« Cash care system should be paying off | Main | There’s nothing ‘local’ about it at all »

May 04, 2012


Mike Vickers

A very interesting pod.
I love the bit about collaboration, personality, equity, trust – it would seem that this is what is most lacking in the UK – down with the Blair academies!
Not school till 7, but they do have kindergartens – are these not school, do these not educate - they do in Scotland as well as play?
Sorry I don’t take it that the standard way of teaching is Anglo Saxon – it is largely universal - and I suggest it is as much European and probably Germanic.
What do teachers qualify in – individual subjects ie do they still specialise in subjects as in the rest of the world, or do they focus on teaching. The Masters degree – is it a combination of specialism and teaching?
You focus on maths – it would be interesting to research the childhood of some great mathematicians – Newton, Leibniz, Euler, and Poincare. I’m sure this is well documented.
The idea that teachers decide what they want to teach is truly exciting – away from the centralism and in this respect Scotland looks equally as bad as the UK as a whole – Yes – The Curriculum of Excellence.
If Scotland is to survive in the global world then it must be top (sorry this is competition) in knowledge and innovation and hopefully this does come from better education. As I understand it Scotland has a reputation for respecting education above all things.
Pity Russell left before the end – from his writings he does look to be a centralist.
BTW you might cast a look at my latest blog on Localism.

Mike Vickers

I have taken the opportunity to look up my mathematicians in Men of Mathematics by E T Bell, a Scotsman who emigrated to the US And wrote the book in 1937 – published in Pelican Books in 1953 and I have had a copy ever since.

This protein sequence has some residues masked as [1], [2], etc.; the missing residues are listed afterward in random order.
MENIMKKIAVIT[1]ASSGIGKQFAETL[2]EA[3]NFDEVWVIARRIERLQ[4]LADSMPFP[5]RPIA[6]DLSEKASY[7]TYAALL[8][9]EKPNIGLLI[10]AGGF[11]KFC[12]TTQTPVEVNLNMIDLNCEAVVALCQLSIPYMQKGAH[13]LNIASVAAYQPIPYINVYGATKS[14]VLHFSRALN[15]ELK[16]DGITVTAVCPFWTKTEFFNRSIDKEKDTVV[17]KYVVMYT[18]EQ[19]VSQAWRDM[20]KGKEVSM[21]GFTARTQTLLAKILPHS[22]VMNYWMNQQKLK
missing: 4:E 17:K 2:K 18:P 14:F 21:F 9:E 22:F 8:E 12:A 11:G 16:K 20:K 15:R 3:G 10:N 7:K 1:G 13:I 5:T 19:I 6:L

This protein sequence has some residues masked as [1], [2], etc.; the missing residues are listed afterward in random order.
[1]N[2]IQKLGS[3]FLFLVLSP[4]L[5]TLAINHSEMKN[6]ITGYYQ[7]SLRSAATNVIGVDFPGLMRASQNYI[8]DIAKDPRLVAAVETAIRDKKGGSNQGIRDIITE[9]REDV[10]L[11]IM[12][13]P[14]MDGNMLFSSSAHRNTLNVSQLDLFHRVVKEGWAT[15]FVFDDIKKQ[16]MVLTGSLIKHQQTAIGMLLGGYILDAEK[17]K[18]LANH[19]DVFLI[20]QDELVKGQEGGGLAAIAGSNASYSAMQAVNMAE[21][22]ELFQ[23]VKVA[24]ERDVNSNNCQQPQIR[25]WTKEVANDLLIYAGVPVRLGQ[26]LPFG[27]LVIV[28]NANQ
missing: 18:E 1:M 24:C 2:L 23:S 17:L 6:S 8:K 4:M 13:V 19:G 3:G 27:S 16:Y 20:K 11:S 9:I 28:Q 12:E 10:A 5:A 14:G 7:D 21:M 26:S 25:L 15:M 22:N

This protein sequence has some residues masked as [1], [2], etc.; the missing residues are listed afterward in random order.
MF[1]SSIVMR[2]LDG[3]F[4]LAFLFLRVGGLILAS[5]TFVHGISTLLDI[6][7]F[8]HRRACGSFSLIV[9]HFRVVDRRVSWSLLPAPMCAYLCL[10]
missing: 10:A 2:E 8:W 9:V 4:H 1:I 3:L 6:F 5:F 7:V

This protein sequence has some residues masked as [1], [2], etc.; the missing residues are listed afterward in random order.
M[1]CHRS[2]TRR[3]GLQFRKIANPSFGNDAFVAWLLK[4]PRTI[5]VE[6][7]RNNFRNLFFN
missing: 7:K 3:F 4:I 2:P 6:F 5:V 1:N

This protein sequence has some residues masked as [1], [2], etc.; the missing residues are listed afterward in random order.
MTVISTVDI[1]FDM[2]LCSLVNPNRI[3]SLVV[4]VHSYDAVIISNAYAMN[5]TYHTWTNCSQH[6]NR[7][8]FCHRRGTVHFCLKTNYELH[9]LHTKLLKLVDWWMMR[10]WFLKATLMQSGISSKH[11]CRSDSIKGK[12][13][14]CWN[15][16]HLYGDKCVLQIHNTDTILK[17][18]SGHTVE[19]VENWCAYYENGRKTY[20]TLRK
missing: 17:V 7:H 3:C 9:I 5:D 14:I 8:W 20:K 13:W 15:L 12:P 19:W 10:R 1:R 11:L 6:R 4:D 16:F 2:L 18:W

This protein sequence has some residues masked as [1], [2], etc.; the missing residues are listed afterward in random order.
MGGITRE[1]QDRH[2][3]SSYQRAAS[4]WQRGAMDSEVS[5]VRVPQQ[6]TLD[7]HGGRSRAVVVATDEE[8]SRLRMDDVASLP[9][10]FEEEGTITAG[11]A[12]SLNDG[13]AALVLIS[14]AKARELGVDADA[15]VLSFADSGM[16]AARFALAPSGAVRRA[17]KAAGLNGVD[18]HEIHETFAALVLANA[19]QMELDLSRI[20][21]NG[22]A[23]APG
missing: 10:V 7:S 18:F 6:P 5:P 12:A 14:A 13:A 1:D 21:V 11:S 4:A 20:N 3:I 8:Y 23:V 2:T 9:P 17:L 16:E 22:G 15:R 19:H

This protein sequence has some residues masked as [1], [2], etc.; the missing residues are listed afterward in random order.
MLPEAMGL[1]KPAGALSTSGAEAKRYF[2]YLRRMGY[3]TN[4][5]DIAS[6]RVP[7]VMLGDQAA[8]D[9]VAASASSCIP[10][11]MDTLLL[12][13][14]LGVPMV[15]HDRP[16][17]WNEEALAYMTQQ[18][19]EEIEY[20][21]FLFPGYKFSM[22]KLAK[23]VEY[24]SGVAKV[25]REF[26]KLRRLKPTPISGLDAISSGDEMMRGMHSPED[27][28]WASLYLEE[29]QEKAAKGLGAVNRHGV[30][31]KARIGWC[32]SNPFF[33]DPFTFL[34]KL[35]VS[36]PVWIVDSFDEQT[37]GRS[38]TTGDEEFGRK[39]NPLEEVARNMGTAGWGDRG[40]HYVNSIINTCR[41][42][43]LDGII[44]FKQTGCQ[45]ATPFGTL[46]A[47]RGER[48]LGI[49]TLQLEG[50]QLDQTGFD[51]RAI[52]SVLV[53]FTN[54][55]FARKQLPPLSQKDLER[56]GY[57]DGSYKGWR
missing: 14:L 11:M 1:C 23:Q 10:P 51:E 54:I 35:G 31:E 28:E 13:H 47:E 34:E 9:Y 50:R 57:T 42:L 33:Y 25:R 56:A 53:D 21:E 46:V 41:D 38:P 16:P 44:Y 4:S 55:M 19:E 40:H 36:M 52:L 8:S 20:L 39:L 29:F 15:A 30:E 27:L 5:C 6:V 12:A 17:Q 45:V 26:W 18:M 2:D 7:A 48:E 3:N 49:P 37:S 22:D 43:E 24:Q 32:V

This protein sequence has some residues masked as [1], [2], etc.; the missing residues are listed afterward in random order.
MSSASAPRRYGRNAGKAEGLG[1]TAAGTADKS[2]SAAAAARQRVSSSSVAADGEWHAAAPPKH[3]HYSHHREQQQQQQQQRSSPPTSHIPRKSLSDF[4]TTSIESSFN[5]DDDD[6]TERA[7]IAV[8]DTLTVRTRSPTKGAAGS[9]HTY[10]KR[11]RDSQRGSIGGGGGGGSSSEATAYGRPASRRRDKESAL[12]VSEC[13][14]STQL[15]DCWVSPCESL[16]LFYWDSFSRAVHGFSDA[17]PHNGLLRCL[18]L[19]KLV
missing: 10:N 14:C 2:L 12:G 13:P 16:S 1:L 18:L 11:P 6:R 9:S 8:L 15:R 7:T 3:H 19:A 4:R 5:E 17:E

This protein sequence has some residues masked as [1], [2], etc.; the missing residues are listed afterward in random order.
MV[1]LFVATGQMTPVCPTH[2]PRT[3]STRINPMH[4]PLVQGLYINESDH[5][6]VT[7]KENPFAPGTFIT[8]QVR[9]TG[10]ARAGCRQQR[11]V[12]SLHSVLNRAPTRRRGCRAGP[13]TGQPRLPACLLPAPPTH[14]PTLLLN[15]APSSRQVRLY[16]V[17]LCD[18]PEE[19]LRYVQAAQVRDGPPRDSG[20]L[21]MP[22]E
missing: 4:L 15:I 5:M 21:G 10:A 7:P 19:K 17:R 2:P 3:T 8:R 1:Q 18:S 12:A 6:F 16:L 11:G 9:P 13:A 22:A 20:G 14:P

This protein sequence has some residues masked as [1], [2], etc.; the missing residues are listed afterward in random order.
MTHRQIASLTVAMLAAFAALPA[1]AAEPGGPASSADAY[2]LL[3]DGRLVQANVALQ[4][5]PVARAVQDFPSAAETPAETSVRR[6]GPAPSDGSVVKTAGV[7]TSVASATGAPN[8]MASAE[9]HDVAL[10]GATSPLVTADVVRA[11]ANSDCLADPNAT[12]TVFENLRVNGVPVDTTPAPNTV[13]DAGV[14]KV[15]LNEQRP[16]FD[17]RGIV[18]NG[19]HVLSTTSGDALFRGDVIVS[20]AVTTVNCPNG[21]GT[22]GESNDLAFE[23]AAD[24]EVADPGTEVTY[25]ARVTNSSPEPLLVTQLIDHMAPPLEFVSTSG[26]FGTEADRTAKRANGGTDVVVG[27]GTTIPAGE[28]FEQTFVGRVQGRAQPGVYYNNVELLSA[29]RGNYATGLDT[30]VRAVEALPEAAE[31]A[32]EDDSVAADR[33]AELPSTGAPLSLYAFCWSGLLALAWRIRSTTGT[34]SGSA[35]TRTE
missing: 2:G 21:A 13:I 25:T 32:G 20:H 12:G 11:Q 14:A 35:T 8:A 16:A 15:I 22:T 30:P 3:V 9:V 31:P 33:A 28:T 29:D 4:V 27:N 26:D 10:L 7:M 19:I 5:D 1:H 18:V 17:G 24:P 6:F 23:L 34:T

Newton was brought up by his grandmother when his mother married again. He appears to have been very inventive flying kites with lanterns to scare the villagers; however he went to Grantham Grammar School and soon shone, becoming top boy before going off to Cambridge. He avoided supporting his mother on the family farm.
Leibniz’ father was a professor of moral philosophy at Leipzig. His father died while Leibniz was only 6 but left a good library and Leibniz appears to have educated himself and entered Leipzig University at 15
Euler was born in Basle and was the son of a Calvinist pastor. His father wanted Euler to follow him into the church but taught him mathematics. Euler went to Basle University and did study theology and Hebrew but soon switched to mathematics.
Poincare was born into a long line of successful politicians, military men and mathematicians. As a child he was an indefatigable dancer. As all his lessons came easily he spent his childhood on amusements and helping his mother about the house. Mathematics seized him in adolescence.
So far so good, our four mathematicians came from reasonably well off families, had an interested childhood with time for play and their own devices but mainly followed a standard curriculum.
However I forgot in my list to name perhaps the greatest mathematician of all time Carl Friederich Gauss.
Gauss was borne of a poor peasant family in Brunswick Germany. His father was upright, scrupulously honest but uncouth and wanted Gauss to be like he; luckily he died early in Gauss’ life and Gauss was brought up by his mother. He entered school at seven and given a test added up 100 numbers in a few seconds starting at 81297 and each 198 greater than the previous – yes the answer is easy when you know how but Gauss had not been taught arithmetic progression and neither had the other children who laboured for an hour and still got it wrong. Anyway the usually bullying teacher recognised he had a star pupil and gave Gauss an easy time. From there on his genius was recognised over a number of years and eventually the Duke of Brunswick paid for Gauss to be educated Gymnasium in classics and mathematics. s.
You can all see how this fits in with the Finnish Educational system – two players: Newton, Poincare – two well privileged students Leibniz and Euler - and one Gauss, no play little but his mother’s support and a great brain who just happened to be very lucky, his genius could so easily have been lost to the world of mathematics and its progress delayed by at least a couple of decades.

The comments to this entry are closed.

Lesley Riddoch Podcast


  • Lesley's New Book

Contact Lesley